Back at the screen and ready to spill with two weeks of the Middle East under my belt. It feels like I've been here a lot longer.
Looking towards Downtown perched on Jabal al-Qal'a
I love this jazzy mother
I noticed on the first day when you walk around in this city, looking obviously foreign, people will often look at you and say "Welcome to Jordan." Kids and adult men deliver this message with sincerity and it accentuates the sense of hospitality in this place. On the other hand it feels a bit like an ingrained marketing campaign for the country. In Jordan English is omnipresent as is the use of the word "welcome." Thank you is often answered with "welcome" and less so with "you're welcome." When you enter a restaurant or hotel you are greeted with "you are welcome" more often than "welcome." Either way when you speak to someone you are responded to and unlike most of the places I have lived people tend to say hello and/or acknowledge you with a smile or a nod frequently. Of course these sorts of interactions are wholly different if you are a woman, where eye contact or a nod has an entirely different meaning. Anyhow, Welcome to Jordan.
A few recent highlights: Ramadan ended and we celebrated the Eid, I found an apartment, started work, may have found a burrito substitute, and got a car. That last one means that I have begun driving in Amman and also started getting out of the city for some much anticipated road trips through the once fertile crescent and beyond.
Eid ul-Fitr just ended, a four day holiday which marks the end of Ramadan and the month long fast. From my eyes the Eid felt like a mix of Christmas and the Fourth of July, both holidays I enjoy immensely. You've got lots of family time, fireworks going off in the sky & blowing up at your feet, special religious ceremonies that are packed to the rafters, scorching heat, houses decorated with lights, and a festive happy atmosphere. I spent the bulk of the holiday with two folks in my program, Katrina & Francisco, and two Fullbright students: Sharief and Tom. Katrina, Francisco, and I went couch surfing and landed at the spacious house of some gracious Fullbrighters- Sharief, Tom, and Tariq. Without hardly knowing us they took us in and happily let us cook and clean for them. They also became our unofficial guides to the Middle East. Tom has lived in Syria and Lebanon, Sharief is half Egyptian and has spent time in his motherland, and Tariq has family here in Amman. As a non-Arabic speaker with only a superficial knowledge of this complex region, I am fortunate to have met these guys and will continue to rely on them to learn about regional history, culture, and swear words.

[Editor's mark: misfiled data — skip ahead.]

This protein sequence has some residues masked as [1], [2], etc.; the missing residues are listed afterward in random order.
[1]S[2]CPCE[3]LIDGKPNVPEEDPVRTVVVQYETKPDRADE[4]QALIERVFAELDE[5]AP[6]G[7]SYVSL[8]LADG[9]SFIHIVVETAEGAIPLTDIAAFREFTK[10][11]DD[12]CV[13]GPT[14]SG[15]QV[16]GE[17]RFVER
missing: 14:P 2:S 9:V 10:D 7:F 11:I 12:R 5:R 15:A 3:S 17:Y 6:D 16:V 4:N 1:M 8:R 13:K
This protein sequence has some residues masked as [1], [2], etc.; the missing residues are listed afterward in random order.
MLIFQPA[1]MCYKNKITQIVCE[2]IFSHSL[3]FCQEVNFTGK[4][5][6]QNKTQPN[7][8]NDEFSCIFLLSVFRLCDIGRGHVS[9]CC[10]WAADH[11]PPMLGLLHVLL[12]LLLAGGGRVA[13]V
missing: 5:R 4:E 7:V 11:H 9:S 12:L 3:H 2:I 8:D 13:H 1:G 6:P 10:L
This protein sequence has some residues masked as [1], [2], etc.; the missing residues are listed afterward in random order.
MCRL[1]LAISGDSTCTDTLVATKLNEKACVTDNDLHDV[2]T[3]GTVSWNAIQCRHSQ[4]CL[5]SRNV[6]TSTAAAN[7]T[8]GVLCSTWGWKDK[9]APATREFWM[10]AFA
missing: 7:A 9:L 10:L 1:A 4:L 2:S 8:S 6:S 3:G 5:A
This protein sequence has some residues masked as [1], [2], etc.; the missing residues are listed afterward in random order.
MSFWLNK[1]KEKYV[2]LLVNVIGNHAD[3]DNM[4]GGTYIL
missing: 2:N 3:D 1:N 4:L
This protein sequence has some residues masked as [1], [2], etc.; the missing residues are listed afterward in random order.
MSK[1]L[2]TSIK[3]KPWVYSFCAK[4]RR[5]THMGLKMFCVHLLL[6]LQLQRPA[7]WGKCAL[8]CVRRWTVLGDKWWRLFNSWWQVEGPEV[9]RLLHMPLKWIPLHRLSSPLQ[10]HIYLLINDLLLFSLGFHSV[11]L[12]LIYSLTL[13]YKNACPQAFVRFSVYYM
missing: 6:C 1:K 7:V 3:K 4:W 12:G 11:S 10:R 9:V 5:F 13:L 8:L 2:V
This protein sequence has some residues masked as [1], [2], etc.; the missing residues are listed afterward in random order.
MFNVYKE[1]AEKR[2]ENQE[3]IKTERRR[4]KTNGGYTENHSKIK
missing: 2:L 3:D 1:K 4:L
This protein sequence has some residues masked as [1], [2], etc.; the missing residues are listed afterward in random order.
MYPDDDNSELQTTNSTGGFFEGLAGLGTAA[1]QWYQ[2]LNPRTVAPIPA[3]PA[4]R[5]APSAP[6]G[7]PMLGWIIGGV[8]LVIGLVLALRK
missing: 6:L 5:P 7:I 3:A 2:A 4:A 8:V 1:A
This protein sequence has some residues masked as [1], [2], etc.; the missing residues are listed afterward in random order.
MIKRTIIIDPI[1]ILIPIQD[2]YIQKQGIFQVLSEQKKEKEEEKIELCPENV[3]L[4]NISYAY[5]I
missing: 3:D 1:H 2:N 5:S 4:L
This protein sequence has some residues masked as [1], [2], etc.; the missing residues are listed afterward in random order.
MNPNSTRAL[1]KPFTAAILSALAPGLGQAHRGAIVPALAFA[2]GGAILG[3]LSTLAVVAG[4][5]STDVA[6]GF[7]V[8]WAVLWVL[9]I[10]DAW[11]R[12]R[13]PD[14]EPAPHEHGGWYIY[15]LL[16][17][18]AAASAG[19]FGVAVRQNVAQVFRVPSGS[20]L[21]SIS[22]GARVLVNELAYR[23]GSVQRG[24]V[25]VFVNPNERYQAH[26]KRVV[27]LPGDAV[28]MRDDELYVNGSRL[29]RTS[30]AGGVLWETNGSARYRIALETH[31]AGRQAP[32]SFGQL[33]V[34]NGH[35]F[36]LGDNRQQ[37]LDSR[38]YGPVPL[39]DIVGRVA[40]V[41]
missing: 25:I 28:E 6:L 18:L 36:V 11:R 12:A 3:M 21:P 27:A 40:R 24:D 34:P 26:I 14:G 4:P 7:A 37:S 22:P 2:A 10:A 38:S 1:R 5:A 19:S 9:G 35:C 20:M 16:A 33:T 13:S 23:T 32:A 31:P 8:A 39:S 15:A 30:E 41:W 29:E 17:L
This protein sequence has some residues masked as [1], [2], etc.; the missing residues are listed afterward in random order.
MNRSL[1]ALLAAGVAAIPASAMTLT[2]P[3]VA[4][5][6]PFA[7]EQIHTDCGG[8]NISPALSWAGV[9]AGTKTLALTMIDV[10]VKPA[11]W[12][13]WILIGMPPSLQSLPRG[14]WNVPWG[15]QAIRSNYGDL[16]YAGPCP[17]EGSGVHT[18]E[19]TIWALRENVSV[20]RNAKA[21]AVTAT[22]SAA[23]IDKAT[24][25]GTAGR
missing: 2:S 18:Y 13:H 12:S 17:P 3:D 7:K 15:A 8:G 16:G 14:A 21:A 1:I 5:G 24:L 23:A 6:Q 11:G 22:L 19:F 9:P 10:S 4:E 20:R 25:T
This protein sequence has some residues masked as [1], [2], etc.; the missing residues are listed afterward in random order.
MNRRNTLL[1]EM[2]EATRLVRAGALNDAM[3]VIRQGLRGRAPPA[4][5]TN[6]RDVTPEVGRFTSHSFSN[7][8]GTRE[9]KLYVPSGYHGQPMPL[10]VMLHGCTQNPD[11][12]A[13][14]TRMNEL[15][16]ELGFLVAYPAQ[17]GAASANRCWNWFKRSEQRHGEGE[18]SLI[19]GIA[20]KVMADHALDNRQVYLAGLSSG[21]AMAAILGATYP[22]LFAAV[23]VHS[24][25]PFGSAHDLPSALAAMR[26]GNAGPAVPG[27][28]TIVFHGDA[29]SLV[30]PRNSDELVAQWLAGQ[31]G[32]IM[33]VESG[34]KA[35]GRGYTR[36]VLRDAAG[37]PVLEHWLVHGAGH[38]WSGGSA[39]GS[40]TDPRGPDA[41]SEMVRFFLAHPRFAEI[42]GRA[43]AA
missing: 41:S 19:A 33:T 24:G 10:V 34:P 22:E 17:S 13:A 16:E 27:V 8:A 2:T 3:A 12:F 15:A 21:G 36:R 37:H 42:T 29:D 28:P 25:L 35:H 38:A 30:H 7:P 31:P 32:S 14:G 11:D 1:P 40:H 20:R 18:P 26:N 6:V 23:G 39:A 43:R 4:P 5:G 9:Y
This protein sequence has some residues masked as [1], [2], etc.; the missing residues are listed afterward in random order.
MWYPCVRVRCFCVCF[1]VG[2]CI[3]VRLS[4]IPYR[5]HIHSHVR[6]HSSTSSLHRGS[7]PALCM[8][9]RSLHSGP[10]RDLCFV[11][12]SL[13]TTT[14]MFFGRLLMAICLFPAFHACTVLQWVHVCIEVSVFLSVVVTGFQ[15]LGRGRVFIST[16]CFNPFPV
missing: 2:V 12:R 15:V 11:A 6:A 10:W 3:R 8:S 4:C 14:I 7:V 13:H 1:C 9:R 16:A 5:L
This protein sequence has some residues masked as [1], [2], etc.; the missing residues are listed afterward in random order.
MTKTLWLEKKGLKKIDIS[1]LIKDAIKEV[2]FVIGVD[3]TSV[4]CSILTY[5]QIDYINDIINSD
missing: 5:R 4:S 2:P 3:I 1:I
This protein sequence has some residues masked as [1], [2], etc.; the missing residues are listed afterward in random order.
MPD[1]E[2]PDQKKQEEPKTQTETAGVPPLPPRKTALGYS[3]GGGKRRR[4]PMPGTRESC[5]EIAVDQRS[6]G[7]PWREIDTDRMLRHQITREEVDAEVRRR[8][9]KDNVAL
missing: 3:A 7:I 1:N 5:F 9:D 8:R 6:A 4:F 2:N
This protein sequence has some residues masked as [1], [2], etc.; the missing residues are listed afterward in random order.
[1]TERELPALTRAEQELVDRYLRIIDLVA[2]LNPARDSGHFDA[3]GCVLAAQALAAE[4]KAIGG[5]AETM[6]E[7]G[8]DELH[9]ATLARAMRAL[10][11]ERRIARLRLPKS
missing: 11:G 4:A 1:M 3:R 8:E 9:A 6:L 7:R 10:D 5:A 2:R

King Abdullah Mosque
Late last week I found an apartment in an area near downtown called Abdali. After looking at around twenty different apartments throughout the city, we stumbled upon a for rent sign near King Abdullah Mosque (more on that to come). I was looking for places with two of my colleagues, Meredith and Zahra, and this building had a one and two bedroom available. The apartments were clean, simple, in a good neighborhood, and inexpensive. After a bit of discussion we decided the girls would take the 2 bedroom and I would move into the cozy third floor flat. The building is owned by and lived in by a multi-generational family. The ground floor houses the Matriarch of the family and her Indonesian live in housekeeper. On the second floor is Grandma's adult son Mohandas Taher, his wife, and their 12 year old son. Mohandas is a title given to engineers in this part of the world and a highly respected position. On Saturday we showed up to sign the lease. A few friends came along to check the place out as well. The seven of us were greeted warmly by Mohandus Taher and invited into his mother's home. We were seated in the living room and offered tea and cookies. The family was incredibly gracious and truly made us feel welcome and at home. We visited for more than an hour before taking care of the lease. Grandma had a bell that she used to summon the housekeeper. We signed the papers, paid our Dinars, and hauled our stuff up.